Will Hemingway Retreat Become an Open House? Ernest Hemingway's last home was in Ketchum, Idaho, near Sun Valley. That's where the literary and cultural icon took his own life with a shotgun 44 years ago. Today, the house is the object of a dispute over whether it should be open to the public.
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Will Hemingway Retreat Become an Open House?

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Will Hemingway Retreat Become an Open House?

Will Hemingway Retreat Become an Open House?

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Ernest Hemingway shot himself to death on this day in 1961. The writer died in his home near Sun Valley, Idaho. His house is now the object of a bitter dispute over whether it should be open to a curious public. Correspondent Elizabeth Wynne Johnson has the story.


It's been said this part of Idaho suited Ernest Hemingway, a rugged blend of high culture and back-country macho. His house in the town of Ketchum is a sturdy presence on a hillside overlooking the valley. Today, the final home of Ernest and his wife, Mary Hemingway, is owned by The Nature Conservancy, and for the most part it's remained closed to the public.

(Soundbite of beeping and footsteps)

JOHNSON: Stepping inside with Nature Conservancy spokesman Matt Miller is like stepping back in time, a perfectly preserved snapshot of life with the man known as Papa.

Mr. MATT MILLER (The Nature Conservancy): So you can still see a lot of Hemingway memorabilia and things that meant quite a lot to Ernest, like there are some African trophies from his safaris in east Africa on the wall. There's also a mountain lion skin that he actually took right here in Idaho on one of his many hunting trips around the mountains in this area.

JOHNSON: Aside from the remnants of Hemingway's more exotic pursuits, it's all midcentury modern, with low-slung furniture and touches of bright yellow, lipstick red and turquoise. Above the door leading to what used to be the entryway, there's still a sprig of mistletoe, long since dried and turned to gold.

Mr. MILLER: Well, this was the former entrance to the home, and the home does have a dark aspect as well. This is where Ernest killed himself. After he killed himself, Mary Hemingway closed it off as an entrance and actually changed where the driveway was so that no one would ever come through that again.

JOHNSON: Upstairs in the guest bedroom, Miller opens the curtains above the dresser where Hemingway's typewriter sits.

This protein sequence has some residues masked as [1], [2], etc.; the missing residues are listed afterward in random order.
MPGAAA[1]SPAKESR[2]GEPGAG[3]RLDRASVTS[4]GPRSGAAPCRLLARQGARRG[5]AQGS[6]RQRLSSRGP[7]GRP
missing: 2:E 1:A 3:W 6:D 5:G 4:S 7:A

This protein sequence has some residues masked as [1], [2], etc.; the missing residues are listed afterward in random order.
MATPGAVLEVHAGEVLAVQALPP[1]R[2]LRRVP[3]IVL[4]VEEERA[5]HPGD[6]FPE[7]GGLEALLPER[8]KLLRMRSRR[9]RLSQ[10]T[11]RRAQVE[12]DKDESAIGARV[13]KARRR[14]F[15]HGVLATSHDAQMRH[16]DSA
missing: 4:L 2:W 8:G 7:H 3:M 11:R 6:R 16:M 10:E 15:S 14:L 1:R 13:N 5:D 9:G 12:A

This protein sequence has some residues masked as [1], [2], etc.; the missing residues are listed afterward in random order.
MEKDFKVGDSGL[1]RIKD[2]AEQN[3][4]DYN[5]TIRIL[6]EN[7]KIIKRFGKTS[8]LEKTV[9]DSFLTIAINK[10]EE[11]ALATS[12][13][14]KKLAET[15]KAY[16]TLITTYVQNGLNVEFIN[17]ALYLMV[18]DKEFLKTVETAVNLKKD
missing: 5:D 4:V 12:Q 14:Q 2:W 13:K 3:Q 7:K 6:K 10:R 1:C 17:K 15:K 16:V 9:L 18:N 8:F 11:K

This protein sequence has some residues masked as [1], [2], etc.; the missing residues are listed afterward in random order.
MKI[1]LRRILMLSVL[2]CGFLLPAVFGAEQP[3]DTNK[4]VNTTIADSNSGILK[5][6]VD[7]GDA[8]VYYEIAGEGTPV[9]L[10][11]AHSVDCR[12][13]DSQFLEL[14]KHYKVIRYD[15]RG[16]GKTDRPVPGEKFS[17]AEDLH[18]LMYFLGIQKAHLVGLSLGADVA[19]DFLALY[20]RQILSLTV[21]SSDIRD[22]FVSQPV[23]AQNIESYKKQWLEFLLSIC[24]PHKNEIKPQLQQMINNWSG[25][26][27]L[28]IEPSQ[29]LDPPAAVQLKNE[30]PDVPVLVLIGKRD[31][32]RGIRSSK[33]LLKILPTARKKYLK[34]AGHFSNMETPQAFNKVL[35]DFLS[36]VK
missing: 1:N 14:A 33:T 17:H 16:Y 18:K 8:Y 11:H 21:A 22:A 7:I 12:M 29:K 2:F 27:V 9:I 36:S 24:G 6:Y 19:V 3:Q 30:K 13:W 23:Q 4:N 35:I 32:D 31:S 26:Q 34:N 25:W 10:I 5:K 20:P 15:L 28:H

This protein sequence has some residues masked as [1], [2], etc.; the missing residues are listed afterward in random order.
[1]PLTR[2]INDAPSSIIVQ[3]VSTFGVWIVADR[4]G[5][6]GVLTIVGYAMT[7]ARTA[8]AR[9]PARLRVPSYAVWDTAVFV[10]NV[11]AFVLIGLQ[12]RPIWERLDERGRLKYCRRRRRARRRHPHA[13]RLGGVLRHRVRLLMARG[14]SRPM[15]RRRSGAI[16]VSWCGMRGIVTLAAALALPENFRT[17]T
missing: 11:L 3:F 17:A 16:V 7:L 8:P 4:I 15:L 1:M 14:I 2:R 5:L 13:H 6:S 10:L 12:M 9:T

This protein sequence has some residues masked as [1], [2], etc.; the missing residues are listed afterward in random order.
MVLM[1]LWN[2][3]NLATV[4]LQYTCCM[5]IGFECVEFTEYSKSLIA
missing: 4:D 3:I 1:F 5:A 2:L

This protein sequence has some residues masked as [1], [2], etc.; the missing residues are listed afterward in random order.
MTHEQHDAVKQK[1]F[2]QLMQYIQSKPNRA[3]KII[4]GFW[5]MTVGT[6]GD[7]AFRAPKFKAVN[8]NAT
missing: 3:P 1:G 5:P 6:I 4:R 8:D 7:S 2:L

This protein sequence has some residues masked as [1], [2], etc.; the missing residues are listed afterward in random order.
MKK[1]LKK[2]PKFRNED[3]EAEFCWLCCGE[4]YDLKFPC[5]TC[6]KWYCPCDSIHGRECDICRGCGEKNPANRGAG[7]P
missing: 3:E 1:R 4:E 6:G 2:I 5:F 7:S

(Soundbite of typewriter)

JOHNSON: Toward the end of his life, back pain forced the author to write standing up. None of Hemingway's most significant works were created here, but according to Miller that doesn't really matter.

Mr. MILLER: Ernest really didn't own many homes in his life, and when he wanted to pick a last home, a final place to go, this was the place he picked. He picked Idaho, and I think that's very significant.

(Soundbite of typewriter)

JOHNSON: Recently, Nature Conservancy officials began talking about the possibility of opening the Hemingway house to tours and literary events. For many in the community, this sounds like a great idea. Gene Dellago is a local television talk show host.

Mr. GENE DELLAGO (Talk Show Host): We are caretakers of that home and he is an international icon, and doesn't that carry with it some responsibility to nurture his legacy here? And clearly it follows that that would include opening the house to the public.

JOHNSON: Not everyone shares that view, however. The Hemingway house sits on a private road with just a few neighbors, each of whom spent millions to live there. Jack Bunce is among those leading the fight to keep the house off-limits.

Mr. JACK BUNCE (Neighbor): The concerns with public tours are that we'll get tens of thousands of people a year going through the Hemingway house and trampling around the yards and coming up at unofficial times, and basically disrupting the residential quality of life that we have here.

JOHNSON: In an effort to make this problem go away, the neighbors proposed a solution. They offered to buy the Hemingway house for fair-market value, about $4 million, and move it to another location nearby. No small feat, as the house is made almost entirely of concrete, but a fair compromise, says Bunce.

Mr. BUNCE: You can't have it all. Can't always get what you want. You know, if they want to leave the house where it is, that's fine. We don't have a problem with that. But they shouldn't be using it as though it were in a public setting.

JOHNSON: The neighbors say public access would violate their property rights since the only way to get to the house is on their private road.

Mr. BUNCE: We're not gonna let them roll over us. That's not to say we're gonna win, but we're not gonna go down without a fight.

JOHNSON: Possibly a legal fight. As TV host Gene Dellago sees it, there's something more than an isolated dispute unfolding here.

Mr. DELLAGO: I really think that it's now become an issue of privilege and whether or not the mere fact that the surrounding neighbors have the financial means to prevent this, as opposed to what should be accessible to the public.

JOHNSON: In the Ketchum cemetery, the plain granite slab that marks Hemingway's grave has become a kind of wishing well. People come to toss a few coins and take a moment, and from the looks of a carefully placed bottle of Jack Daniel's, almost but not quite full, maybe even have that one last drink with Papa. For NPR News, I'm Elizabeth Wynne Johnson.

SIMON: And photos of the Hemingway house are available at our Web site, npr.org.

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